Often my students want to tell me what is wrong with the side they are presenting for their research paper, when I make them write the side they disagree with. I let them. I just tell them they have to keep this â€œon the other handâ€ discussion out of the paper itself. But I will allow a one-page refutation, in which they take issue with the side they have presented. This refutation may be the only argument paper for their side if the class is only doing one controversial issues paper. Or, as I prefer to use it, this can be extra credit.
I assume you have had my experience with extra credit, which is that the students who do it arenâ€™t the students that need it. The refutation, however, sometimes gets written by the students who arenâ€™t as concerned with their grades, but are committed to the issue they wrote about. I like that. Itâ€™s their way of telling me that they discovered something out of kilter with the arguments they have presented, even if they are the strongest arguments for that side.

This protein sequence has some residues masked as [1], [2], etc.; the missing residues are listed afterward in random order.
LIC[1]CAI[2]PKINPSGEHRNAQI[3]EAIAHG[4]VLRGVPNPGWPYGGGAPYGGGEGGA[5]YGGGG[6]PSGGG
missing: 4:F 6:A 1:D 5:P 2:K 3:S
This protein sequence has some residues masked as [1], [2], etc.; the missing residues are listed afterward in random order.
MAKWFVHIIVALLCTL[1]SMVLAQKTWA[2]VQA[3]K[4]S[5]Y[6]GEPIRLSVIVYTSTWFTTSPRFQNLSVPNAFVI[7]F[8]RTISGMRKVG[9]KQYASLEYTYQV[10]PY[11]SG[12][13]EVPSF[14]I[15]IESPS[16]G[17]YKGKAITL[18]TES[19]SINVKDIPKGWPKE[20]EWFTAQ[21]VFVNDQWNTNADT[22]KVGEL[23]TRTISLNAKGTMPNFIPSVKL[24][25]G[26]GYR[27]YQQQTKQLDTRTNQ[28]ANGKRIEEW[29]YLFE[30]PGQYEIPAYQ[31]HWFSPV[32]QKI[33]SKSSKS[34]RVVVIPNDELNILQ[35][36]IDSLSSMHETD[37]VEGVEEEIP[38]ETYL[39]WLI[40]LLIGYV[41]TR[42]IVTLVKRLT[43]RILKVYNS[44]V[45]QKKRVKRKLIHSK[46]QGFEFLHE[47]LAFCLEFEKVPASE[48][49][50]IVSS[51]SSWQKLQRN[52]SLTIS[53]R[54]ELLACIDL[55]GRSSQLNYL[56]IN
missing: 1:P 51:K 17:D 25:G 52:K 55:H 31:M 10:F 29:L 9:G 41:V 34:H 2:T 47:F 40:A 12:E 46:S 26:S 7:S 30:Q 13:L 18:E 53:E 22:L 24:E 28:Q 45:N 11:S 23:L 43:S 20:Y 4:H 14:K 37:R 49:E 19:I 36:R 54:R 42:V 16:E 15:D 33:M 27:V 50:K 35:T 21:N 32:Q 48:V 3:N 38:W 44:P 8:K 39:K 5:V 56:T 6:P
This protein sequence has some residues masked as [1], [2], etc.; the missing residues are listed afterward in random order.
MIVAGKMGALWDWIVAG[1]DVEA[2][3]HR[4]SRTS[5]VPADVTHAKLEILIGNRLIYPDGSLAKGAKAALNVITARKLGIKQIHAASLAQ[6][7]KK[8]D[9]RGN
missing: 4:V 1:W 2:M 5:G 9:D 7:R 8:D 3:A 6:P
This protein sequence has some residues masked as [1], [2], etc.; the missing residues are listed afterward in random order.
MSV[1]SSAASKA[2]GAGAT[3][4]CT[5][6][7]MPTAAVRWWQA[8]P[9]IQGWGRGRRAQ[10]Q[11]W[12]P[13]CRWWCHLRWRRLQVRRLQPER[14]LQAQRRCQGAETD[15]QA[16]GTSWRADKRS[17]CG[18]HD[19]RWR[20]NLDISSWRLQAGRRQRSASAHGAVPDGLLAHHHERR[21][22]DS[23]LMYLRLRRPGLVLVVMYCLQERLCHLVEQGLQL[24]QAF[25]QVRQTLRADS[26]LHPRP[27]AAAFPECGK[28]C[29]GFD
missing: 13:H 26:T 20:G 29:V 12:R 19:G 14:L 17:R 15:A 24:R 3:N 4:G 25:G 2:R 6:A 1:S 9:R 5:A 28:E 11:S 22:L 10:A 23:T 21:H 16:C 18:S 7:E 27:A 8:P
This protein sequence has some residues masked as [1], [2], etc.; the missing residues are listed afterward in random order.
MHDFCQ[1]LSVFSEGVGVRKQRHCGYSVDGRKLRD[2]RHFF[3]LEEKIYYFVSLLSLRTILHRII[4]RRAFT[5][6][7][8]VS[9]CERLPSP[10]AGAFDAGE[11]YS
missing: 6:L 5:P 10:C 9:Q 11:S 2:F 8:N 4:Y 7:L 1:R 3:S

I will say that the refutation more generally gets written when one of two things happen, either I have a day between due dates of the research paper and the refutation or there is only one research paper. It seems that students want me to know their side, even if it means more work. So I give them a chance to tell me.
Other people approach this issue by having the students include in their research paper a counterargument and its rebuttal. Either approach works, but I personally find it easier to separate these out.
This is from my TYCA-SW talk on controversial issues in the classroom.